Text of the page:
First, to boycott the country’s Town Halls as the new governments were sworn in following the recent regional and local elections; second, to abandon city squares and move their social action into city neighborhoods in an attempt to broaden the movement’s involvement with the rest of the citizenry; and third, to continue organizing protests on specific dates focused on particular issues, including a firm commitment to a global protest of “Indignados” on Oct. 15.
The first nationwide coordinated initiative since the spontaneous movement mushroomed on May 15, the boycott of Town Halls, was well represented by “Indignados” across Spain.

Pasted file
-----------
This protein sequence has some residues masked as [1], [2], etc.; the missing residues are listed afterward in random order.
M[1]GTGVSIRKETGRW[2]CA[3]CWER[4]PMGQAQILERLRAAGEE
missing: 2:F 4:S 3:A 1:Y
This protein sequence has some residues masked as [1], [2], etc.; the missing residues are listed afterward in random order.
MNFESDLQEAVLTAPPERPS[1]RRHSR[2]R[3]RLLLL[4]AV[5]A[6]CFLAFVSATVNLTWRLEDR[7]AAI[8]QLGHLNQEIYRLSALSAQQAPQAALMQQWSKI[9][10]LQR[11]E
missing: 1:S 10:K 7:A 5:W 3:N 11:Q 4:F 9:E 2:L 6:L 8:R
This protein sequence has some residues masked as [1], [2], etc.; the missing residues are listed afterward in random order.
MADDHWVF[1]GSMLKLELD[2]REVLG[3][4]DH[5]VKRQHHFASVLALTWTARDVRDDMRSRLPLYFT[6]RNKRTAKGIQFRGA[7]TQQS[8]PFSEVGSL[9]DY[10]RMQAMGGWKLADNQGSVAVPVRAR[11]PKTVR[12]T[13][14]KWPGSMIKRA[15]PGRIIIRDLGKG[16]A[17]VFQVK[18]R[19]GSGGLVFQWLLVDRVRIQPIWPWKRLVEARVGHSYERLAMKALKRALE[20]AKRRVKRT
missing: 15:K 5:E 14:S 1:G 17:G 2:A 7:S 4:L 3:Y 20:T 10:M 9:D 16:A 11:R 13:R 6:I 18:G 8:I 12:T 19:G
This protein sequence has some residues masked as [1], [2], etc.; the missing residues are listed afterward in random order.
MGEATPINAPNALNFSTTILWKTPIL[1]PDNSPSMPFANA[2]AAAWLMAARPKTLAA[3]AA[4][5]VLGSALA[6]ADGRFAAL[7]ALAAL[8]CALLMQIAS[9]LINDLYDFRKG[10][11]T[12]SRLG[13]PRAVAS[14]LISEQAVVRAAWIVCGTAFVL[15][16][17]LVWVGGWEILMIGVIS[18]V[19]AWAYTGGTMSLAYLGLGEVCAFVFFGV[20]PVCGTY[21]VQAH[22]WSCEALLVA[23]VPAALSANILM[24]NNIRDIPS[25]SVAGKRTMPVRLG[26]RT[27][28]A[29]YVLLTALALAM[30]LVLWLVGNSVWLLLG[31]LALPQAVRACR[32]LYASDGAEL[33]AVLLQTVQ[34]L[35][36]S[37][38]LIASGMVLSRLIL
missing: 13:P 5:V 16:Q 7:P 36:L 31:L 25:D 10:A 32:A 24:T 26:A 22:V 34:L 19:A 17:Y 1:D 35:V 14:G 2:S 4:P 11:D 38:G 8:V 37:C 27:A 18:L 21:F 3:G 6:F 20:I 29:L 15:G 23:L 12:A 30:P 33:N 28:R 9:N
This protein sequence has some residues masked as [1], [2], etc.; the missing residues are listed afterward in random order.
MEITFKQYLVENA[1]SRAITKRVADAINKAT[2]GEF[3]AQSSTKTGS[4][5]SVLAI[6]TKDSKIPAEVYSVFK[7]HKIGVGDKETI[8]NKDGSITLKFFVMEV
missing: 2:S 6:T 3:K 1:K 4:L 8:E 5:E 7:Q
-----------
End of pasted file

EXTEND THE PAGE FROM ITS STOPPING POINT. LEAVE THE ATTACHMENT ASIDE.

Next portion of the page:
Demonstrators blocked entrances to Town Halls, climbed onto the balconies, prevented official cars from exiting car parks, disturbed investiture sessions with speeches, and followed politicians across cities as they celebrated their victories, shouting to them, “shame on you!”
Artur Mas, president of the Generalitat (the government of the Catalan autonomous region), was forced to arrive at parliament in a police helicopter, as thousands of “Indignados” blocked the entrance in an attempt to stop the region’s budget approval.
The protesters shouted: “You do not represent us!” The parliamentary session began with only half of the representatives able to enter the building.
In Valencia, the police charged at demonstrators injuring 12 and arresting five. To avoid further protests in that city, where the new government has ten of its members including its president facing corruption charges, Spain’s vice president, Alfredo Pérez Rubalcaba, canceled a planned trip.